Kavanaugh also tried his hands at promoting in Windsor in 1996. "There were more headaches than there were rewards, let me tell ya. I ran the Ontario Wrestling Alliance for only two shows. It took two shows for me to realize that I shouldn't be running shows. It's a lot of hard work and it's a lot of thankless work. Going out there and trying to sell advertising is one of the biggest pains as you can possibly imagine. You have to go there and try to talk people into giving you their money, knowing that they probably won't get any return on it. Then, once you get that set, you have to work with the (Ontario Athletic) Commission ... Then you have to book the wrestlers, and the building and the ring, and the chairs, and security and the refs, and the ring announcers. Then, once you get all that done, and your phone bills already three hundred dollars, then you get to the show. You gotta set up the ring, you gotta set up the chairs, you gotta organize the security, you gotta organize the wrestlers, you have to work out the matches. Then once the matches are going on, I had to referee, I had to make sure things were going straight in the back. I had to get food and drinks for the wrestlers in the back. And then once it's all said and done, when the money was all handed back out, I was more in debt. I lost more than I won."

"I put in, basically, forty hours a day, it felt like some days, for no benefit whatsoever. I don't know why I did it, I'm an idiot." Kavanaugh laments, with a laugh.

As well as refereeing, Kavanaugh, has also appeared at ringside as Scotty Labido, the Canadian Casanova, a heel manager. His first managing gig came with the heel stable, Thug Life, which included Edge, Christian, Joe E. Legend and Rhino, in the Michigan-based Insane Championship Wrestling. This came about after Thug Life's regular manager, "Handsome" Johnny Bradford had a falling out with the promoters. Kavanaugh, at the show to referee, was asked to fill in.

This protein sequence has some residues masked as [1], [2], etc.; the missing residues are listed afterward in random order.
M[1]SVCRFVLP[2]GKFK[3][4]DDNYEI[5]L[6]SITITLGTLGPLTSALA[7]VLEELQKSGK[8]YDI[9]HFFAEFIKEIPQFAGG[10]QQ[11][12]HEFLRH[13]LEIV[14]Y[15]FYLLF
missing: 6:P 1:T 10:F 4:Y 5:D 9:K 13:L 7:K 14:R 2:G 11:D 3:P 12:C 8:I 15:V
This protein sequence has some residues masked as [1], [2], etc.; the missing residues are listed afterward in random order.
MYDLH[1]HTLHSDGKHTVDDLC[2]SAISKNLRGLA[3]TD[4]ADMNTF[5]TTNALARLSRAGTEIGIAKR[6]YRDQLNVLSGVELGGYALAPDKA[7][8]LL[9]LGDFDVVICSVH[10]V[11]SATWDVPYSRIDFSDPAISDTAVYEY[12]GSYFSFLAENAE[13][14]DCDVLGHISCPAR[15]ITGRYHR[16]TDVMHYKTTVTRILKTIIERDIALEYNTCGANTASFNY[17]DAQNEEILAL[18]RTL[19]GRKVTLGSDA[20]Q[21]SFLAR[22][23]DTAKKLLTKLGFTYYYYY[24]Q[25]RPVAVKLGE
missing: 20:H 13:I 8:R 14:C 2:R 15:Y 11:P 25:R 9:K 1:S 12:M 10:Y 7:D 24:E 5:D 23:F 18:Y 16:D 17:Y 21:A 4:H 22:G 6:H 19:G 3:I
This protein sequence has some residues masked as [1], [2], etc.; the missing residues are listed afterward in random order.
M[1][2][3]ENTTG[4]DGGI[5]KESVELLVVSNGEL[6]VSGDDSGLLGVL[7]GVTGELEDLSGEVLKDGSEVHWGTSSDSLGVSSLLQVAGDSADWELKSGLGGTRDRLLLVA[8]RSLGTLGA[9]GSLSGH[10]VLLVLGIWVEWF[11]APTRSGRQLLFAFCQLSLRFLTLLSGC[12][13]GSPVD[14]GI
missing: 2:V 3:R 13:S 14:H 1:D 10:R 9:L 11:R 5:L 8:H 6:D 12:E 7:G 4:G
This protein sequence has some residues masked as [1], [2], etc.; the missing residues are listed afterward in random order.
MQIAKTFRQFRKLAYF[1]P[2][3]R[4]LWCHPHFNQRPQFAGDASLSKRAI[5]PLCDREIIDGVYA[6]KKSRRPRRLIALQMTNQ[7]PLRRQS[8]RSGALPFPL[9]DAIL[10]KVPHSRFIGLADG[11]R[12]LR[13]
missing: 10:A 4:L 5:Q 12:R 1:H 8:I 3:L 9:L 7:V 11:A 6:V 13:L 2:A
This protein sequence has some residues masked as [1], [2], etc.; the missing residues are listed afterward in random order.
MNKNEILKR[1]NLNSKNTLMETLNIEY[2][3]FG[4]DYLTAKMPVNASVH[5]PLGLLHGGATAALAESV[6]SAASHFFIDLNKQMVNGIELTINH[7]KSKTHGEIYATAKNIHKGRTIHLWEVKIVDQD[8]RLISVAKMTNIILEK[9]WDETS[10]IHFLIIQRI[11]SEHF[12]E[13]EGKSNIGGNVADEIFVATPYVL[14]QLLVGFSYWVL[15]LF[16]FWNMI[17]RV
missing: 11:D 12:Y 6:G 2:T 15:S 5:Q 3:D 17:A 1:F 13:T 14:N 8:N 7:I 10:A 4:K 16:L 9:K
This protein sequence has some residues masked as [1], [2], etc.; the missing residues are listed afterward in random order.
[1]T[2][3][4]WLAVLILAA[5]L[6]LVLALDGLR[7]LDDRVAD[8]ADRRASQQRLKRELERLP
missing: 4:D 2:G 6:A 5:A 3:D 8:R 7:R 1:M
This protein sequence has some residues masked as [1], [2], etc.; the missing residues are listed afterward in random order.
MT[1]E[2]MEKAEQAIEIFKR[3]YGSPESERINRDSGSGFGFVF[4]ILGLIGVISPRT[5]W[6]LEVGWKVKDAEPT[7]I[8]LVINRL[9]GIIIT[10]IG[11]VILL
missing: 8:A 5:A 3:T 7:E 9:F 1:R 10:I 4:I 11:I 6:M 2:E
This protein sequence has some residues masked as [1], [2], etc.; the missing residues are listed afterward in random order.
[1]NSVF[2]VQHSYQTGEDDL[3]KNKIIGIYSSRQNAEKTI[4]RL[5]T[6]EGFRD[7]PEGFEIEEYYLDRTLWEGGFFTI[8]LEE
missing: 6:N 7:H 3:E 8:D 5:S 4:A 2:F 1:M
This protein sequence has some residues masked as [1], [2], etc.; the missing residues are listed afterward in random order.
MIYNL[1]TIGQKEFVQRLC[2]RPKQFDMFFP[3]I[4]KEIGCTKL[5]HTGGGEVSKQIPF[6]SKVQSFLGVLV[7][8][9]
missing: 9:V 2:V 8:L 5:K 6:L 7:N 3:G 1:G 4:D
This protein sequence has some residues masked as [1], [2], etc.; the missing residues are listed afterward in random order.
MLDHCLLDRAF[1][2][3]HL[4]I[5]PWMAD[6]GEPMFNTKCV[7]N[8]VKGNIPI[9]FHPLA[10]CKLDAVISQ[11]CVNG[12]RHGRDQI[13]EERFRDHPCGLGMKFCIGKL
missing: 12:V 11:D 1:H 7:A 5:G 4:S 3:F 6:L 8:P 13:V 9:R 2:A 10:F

Kavanaugh's heel turn came in a match with Edge and Christian against Rick Matrix and Tex Monroe. "I showed my true colours, my red-white Canadian shirt underneath my referee shirt, screwed them (Matrix and Monroe) over and managed them (Thug Life) for three or four months. And then when Edge and Christian went to the WWF, I managed Otis Apollo, Bobby Clancy, the Canadian Destroyer, Chris Pillon, Professor Maxwell, Larry Destiny. And right now, actually, we have a little angle going in Michigan, called the CIA, Canadian Imperial Alliance, consisting of Larry Destiny, Tommy Wonder and Chris Vanity, which is going really well right now."

"Hopefully, this CIA gimmick goes well, I'm working on trying to get Larry Destiny some major work with a major company right now," Kavanaugh says about the future. "We're hoping that he makes it big. Also Scott D'Amore, he's also been an asset to me my entire career. He's kinda taken me under my wing, and basically, when he gets booked on shows, he asks if they need a referee and lets me help him out. We drive together, we hang out. I just like to help my friends get in there. Who knows? Maybe they'll return the favour. If not, I got something out of it. I got my friends a job."

When asked what his favourite part of wrestling, Kavanaugh says its "hanging out with the wrestlers. Travelling. Sometimes, it's hard on you when you have to travel far distances but I like hanging out with the boys, going out to dinner. Also, I like watching the shows. If I'm not refereeing all the matches, then I'll be out there (watching) the matches I'm not refereeing. I'll usually sit out there and watch it, because I'm a wrestling fan before anything else."

Of all the trades in wrestling that Kavanaugh has plied, he would most like to make it big as a manager, "even though they don't pay as well."

"Refereeing would be fine,' he says, "but with refereeing comes a lot of other duties. You don't get to hang out with the boys as much. I don't know, I'd just like a job actually. I like wrestling. If I could do it every day, I'd do it every day, but because of time and money, you can only take in as many bookings as you can, but as of right, I loved to get booked. I love to hang out with my friends."